A blamer mentioned yesterday that there’s a new post somewhere arguing that I’m a “bimbo-hating radical who undermines feminism by trying to take women’s sexiness away.”
Just one? I was shocked.I have not read this post, and, with regret, I must deny myself the pleasure of doing so. When I tell you that my reading list currently measures about 6.79 times as long as one of those articles in The New Yorker that nobody has ever finished, and that at the bottom of it is Genji, and that at the middle is Dorothy Parker’s Sunset Gun, and that at the top is this weeks’ People magazine, you will understand. Legion are the Internet feminists who misconstrue my worldview because it is inconsistent with what they wish to believe about their status re: life’s rich pageant, and every one of them has written a gripping blog post about it. Fascinating reading, without a doubt, but there are not enough hours in the day.
Fortunately, I have already read so many of these posts that I can, in my mind’s jaundiced eye, reproduce the one in question verbatim. They appear frequently, as spores after a soft rain — that is, whenever I publish an essay condemning as antifeminist one or another of the beloved rites of femininity. Blow jobs. Beauty. Pencil skirts. Burlesque. “Sex work” as a “choice.” Recently I jotted down a couple of lines on a study commissioned by a cosmetics company. This study purported to show that cosmetics benefit women. My response to this study was, in sum, a Bronx cheer (may I mention that on the planet Obstreperon, we don’t use our mouths for this? No, I didn’t think so.).
No doubt my dim view of makeup, and by extension, of the quest for pure sexiness, ruffled a few marabou bustiers. Long, long ago, argue the bustiers, when Andrea Dworkin roamed the earth, femininity may well have been a tool of the man. But, they claim, no more. Today’s feminist, empowered by all those articles on vibrators in Bust magazine, chooses choices of her own free will. These choices mirror her own unique sartorial, sexual, and philosophical personality. That these unique choices happen to align precisely with standard male porn fantasies, and that they are therefore rewarded with positive attention, is purely coincidental.
Such a viewpoint is a luxury of youth. It is the great tragedy of the women’s liberation movement that fully-realized feminist consciousness is too rarely achieved by women who are still young and fit enough to take on Dude Nation in a knife fight. Too often, it’s only when a woman ages out of pornosity, and is too old to do anything but take pictures of cows, that she discovers what the world really thinks of her.
Lest I be misconstrued as a prudey old sourpuss: nobody understands the reluctance to grok the fullness of patriarchal oppression better than I. I will illustrate this point with, not just an autobiographical anecdote, but with photographs.Born a mousey intellectual, in my twenties I discovered all the perks of Porn2K-Compliance. I amassed drawers full of Chanel makeup. I had boxes of wigs. I combed the thrift stores incessantly. I had so many clothes I had to turn a spare bedroom into a closet. I spent hours every day assembling outfits, dying my hair, and styling my edgy hipster look. I never wore the same thing twice.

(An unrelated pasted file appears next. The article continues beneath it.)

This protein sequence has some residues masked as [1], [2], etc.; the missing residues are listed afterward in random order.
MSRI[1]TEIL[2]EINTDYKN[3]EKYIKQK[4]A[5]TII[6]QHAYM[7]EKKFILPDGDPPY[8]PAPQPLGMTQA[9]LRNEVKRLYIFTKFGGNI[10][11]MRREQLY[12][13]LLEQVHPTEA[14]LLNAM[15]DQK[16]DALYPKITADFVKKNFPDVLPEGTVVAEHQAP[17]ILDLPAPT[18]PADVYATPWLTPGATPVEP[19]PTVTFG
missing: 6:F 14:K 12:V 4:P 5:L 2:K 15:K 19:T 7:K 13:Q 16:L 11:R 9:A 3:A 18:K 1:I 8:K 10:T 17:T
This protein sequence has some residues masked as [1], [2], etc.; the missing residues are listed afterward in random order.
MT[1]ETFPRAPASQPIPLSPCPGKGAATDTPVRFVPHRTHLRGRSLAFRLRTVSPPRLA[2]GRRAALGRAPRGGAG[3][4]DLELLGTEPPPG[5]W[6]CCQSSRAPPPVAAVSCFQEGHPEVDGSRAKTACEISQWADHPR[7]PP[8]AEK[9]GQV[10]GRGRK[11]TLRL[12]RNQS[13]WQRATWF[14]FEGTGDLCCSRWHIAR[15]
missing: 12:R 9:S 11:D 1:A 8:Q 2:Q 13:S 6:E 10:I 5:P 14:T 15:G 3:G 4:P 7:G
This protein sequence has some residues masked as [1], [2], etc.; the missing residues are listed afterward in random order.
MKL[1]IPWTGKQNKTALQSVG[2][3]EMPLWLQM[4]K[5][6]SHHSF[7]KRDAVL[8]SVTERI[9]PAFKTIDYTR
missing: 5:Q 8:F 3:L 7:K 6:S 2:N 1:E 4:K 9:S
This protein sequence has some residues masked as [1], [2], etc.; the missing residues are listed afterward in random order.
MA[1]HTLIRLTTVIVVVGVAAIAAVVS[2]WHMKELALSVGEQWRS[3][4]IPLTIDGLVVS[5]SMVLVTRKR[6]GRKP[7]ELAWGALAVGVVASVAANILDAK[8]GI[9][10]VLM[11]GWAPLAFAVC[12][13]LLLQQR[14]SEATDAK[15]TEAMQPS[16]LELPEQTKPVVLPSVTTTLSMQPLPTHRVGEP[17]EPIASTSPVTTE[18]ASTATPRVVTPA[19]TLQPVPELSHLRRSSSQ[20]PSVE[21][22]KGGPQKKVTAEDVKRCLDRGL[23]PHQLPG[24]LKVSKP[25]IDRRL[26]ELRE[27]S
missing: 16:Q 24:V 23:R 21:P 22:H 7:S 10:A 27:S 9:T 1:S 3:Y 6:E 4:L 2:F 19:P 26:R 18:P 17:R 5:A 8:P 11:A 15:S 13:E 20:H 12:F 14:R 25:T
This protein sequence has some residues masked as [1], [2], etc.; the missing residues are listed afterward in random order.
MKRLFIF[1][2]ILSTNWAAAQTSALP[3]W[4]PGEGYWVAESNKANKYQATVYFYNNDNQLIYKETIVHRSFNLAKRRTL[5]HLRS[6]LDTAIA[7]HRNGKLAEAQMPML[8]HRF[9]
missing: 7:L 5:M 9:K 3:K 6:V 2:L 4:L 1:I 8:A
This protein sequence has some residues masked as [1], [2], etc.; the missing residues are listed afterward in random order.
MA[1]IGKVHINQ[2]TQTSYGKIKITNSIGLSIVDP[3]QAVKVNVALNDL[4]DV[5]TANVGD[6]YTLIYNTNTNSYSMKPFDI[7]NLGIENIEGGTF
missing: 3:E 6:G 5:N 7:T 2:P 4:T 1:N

It was expensive and time-consuming, but my resulting reputation as a glamorous wisecracking ballbuster sexpot dominatrix made me famous and adored. Everybody wanted to know me, photograph me, take me to dinner, put me in their fashion show. I had fans. I had protégées. I told men to fuck off and I wrote songs about vibrators, so I thought I was a feminist. I was too dumb, when I was young and adored, to grasp that all I had done was to succeed at femininity, and that femininity is no pinnacle of human achievement.
It would be many years before I would understand that femininity, the practice of femininity, and the fetishization of femininity degrades all women. That femininity is not a “choice” when the alternative is derision, ridicule, workplace sanctions, or ostracization. That femininity is a set of degrading behaviors that communicates one’s level of commitment to male authority and women’s oppression. That femininity is coerced appeasement, regardless of how successfully it is now marketed to young women as feminism.
I turned out OK, so I’m not too worried about these sex-poz young ladies who think I want to deprive them of sexiness. They really can’t be blamed, either for thinking I’m a buzzkill, or for being deceived by Dude Nation and mistaking sex-attention for love; Dude Nation puts considerable effort into selling its message. Certainly by the time women age out of the system, although one hopes well before then, it will have dawned on them that femininity isn’t just a matter of personal choice, but is in fact a major element on the continuum of global misogyny that begins with “choosing” to wear lipstick for fun and ends with violence and murder.
In the meantime, at least they’re having a fucking good time.